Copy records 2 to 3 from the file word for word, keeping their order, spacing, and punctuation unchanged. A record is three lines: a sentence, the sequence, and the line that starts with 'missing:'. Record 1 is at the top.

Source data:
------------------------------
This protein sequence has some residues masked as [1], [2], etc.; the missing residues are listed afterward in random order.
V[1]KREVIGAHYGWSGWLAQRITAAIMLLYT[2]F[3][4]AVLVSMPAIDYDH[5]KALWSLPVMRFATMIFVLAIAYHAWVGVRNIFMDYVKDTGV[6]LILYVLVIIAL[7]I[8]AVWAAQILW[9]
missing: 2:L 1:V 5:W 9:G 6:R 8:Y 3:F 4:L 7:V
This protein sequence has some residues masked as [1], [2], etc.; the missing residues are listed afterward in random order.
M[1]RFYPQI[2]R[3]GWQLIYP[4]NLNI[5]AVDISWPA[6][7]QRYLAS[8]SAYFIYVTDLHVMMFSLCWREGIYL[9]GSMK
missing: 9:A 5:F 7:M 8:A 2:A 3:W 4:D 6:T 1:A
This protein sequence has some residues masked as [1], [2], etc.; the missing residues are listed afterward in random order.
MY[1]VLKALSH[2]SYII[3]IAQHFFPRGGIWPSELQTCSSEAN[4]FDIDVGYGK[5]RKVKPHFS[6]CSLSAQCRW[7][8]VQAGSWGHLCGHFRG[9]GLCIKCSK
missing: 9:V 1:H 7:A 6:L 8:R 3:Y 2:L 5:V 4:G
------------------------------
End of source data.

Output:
This protein sequence has some residues masked as [1], [2], etc.; the missing residues are listed afterward in random order.
M[1]RFYPQI[2]R[3]GWQLIYP[4]NLNI[5]AVDISWPA[6][7]QRYLAS[8]SAYFIYVTDLHVMMFSLCWREGIYL[9]GSMK
missing: 9:A 5:F 7:M 8:A 2:A 3:W 4:D 6:T 1:A
This protein sequence has some residues masked as [1], [2], etc.; the missing residues are listed afterward in random order.
MY[1]VLKALSH[2]SYII[3]IAQHFFPRGGIWPSELQTCSSEAN[4]FDIDVGYGK[5]RKVKPHFS[6]CSLSAQCRW[7][8]VQAGSWGHLCGHFRG[9]GLCIKCSK
missing: 9:V 1:H 7:A 6:L 8:R 3:Y 2:L 5:V 4:G